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I'm plenty abused with the present system. I would think dropping all those exemptions & loopholes would make any abuse more obvious.
and "dropping all those exemptions & loopholes" from the income tax code does not require starting a national sales tax (again what i was commenting on)
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Old 10-06-2011, 04:55 PM   #71
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i am not following your response. i was talking about making the sales tax part of 9-9-9 less regressive (by either excluding classes of items from taxation or providing a rebate/prebate to everyone) and you seem to be talking about the income tax part of 9-9-9. how does your comment relate to mine?
Sure, I was just looking at it overall. IOW, if an estimated $1,000 adjustment is made to the average sales tax by excluding certain items, or by giving a pre-bate, or by increasing the standard deduction by an equivalent amount - it's all the same to the individual.


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and "dropping all those exemptions & loopholes" from the income tax code does not require starting a national sales tax (again what i was commenting on)
True. But it's part of the plan, and has certain advantages. As others have said - 9% in 2 different areas reduces the motivation to cheat, as the max benefit is 9%. A high rate in any one increases the motivation. Sales Tax also at least captures some current illegal/unreported activity.

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Old 10-06-2011, 09:16 PM   #72
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The WSJ will run a short editorial on Cain's 9-9-9 plan in tomorrow's paper. In part:

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. . . Mr. Cain's 9-9-9 plan would certainly help the economy, but its political flaws may well be fatal.
. . . The plan is designed to raise as much revenue as the current tax code, and the Heritage Foundation estimates it would not increase the budget deficit.

The plan's chief virtue is its sharp reduction in marginal tax rates, to 9% from 35% for businesses and top-earning individuals. Another benefit is that it would eliminate the current double taxation on savings and investment. When this is combined with expensing of capital investment and the sales tax on retail sales, Mr. Cain's plan would in effect convert the federal tax system into a de facto consumption tax.
In an instant, the U.S. would have the lowest corporate tax rate among our major trading partners, from the second highest today. All of this would provide a significant boost to U.S. domestic investment and global business competitiveness. If Americans want more jobs, this plan would produce them in a hurry.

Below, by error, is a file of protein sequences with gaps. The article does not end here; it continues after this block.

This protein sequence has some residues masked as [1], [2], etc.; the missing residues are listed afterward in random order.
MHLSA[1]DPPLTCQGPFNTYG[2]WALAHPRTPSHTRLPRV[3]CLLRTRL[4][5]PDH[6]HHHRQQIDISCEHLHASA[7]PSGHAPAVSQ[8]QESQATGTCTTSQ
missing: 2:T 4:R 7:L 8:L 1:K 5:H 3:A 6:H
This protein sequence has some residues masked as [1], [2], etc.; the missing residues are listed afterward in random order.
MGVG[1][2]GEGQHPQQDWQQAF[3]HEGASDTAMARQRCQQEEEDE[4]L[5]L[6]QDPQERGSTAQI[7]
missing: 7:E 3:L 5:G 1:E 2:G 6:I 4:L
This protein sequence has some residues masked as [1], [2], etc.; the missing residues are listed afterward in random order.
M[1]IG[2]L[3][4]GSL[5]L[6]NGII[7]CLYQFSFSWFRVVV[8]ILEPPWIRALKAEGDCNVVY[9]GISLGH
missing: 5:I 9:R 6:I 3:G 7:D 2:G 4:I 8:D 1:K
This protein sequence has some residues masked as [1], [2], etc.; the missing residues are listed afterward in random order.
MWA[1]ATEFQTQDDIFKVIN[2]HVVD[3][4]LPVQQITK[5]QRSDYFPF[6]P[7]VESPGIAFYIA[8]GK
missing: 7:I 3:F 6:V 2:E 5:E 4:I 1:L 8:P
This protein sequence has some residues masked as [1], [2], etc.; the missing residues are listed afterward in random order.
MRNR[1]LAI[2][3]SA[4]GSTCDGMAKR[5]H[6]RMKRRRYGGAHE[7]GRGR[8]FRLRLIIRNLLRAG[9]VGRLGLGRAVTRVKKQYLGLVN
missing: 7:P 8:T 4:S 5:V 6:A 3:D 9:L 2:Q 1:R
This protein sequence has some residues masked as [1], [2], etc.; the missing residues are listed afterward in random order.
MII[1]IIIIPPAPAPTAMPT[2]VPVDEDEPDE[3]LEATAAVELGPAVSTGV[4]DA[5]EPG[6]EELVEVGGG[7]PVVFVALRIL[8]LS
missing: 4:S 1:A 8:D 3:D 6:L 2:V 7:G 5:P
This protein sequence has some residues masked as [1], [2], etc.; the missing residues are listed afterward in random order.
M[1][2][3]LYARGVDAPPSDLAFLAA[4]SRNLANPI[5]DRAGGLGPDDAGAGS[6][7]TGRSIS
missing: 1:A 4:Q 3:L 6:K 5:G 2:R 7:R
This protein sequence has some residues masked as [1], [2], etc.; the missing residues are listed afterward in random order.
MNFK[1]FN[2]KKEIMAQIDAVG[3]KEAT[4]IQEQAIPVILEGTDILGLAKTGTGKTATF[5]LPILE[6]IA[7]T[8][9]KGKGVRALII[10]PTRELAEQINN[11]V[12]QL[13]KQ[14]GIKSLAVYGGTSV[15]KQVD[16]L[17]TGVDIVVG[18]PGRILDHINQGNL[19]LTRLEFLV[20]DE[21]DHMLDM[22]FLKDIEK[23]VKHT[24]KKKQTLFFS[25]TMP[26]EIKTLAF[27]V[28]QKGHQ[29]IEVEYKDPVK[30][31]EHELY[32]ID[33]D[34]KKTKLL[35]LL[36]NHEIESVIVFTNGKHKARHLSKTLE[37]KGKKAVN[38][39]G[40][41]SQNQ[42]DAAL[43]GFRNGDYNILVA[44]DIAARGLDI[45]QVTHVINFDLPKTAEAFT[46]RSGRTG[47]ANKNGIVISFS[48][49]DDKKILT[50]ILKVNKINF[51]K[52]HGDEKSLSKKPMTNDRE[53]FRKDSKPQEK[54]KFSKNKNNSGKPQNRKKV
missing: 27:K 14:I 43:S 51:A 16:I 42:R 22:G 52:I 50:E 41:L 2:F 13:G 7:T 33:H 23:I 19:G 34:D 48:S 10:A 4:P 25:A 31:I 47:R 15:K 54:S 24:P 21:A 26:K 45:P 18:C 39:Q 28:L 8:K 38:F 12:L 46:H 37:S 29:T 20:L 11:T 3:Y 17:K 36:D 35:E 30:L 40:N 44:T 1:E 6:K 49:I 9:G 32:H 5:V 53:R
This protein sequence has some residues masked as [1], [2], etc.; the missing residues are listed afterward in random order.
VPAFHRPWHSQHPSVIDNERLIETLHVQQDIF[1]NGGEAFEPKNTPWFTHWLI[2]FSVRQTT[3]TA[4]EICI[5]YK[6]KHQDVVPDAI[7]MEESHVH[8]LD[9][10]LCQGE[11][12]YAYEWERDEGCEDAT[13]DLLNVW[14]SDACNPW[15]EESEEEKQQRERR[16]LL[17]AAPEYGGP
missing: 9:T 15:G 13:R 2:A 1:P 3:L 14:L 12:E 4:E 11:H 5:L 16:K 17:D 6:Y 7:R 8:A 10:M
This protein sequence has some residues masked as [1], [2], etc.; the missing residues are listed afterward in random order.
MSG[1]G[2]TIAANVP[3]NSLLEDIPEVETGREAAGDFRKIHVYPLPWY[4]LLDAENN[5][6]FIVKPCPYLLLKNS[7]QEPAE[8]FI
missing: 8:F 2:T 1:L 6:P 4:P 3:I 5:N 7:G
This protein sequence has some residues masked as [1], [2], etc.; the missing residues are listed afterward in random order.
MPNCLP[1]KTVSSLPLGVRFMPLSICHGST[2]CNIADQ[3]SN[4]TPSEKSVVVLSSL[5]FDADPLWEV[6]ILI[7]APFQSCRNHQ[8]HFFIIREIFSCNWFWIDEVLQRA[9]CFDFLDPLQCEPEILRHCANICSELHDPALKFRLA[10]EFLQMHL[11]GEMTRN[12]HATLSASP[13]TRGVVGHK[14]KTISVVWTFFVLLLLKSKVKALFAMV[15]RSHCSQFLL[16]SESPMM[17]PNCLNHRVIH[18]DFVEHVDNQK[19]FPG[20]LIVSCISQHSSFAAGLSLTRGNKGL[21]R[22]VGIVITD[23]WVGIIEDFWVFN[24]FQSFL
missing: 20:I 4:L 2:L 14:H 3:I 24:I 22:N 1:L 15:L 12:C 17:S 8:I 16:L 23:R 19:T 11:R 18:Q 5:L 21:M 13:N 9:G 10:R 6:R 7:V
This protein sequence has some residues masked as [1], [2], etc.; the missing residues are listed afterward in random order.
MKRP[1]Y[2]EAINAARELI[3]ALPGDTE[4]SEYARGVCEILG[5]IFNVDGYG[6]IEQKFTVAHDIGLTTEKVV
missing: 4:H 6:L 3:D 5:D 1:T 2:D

The simplicity of 9-9-9 is also a selling point, as is its elimination of loopholes. Businesses, for example, would deduct all of their legitimate business expenses (except wages paid) from their gross receipts. The provisions that have allowed companies like General Electric to pay little or no federal income tax would be gone.
They liked the plan--it's design, the expected impact in the economy, etc. But then:
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The real political defect of the Cain plan is that it imposes a new national sales tax while maintaining the income tax. Mr. Cain's rates are seductively low, but the current income tax was introduced in 1913 with a top rate of 7% amid promises that it would never exceed 10%. By 1918 the top rate was 77%. European nations began adopting national sales and value-added taxes on top of their income taxes in the 1960s . . . tax rates usually started at less than 10%, but in much of euroland "the rates have nearly doubled and now are close to 20%," according to a study by the Cato Institute's Dan Mitchell. . . .
. . . Better to reform the devil we know—the income tax—than to introduce another devil and end up with ever-rising rates of both.
Hmm. Seems there might be some way to put a leash on the monster we might be creating, either in the law itself or with a mechanism that puts another check/balance into the mix. I agree the opening of this new revenue stream is a potential problem.
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Old 10-06-2011, 11:58 PM   #73
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...Has anyone thought about how the 9-9-9 plan, or any other plan to eliminate the income tax, would affect the economy? Just think of all the federal employees that would hit the bricks (no more IRS), all the private income tax practices out of business...
And with no IRS, who would enforce the tax plan?
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Old 10-07-2011, 03:28 PM   #74
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Just a friendly notice that this topic is being watched closely, and any comments straying from discussion of tax proposals to political parties, candidates, etc. will result in the immediate closing and likely deletion of the thread. Thanks.
So th... th... th...at's all: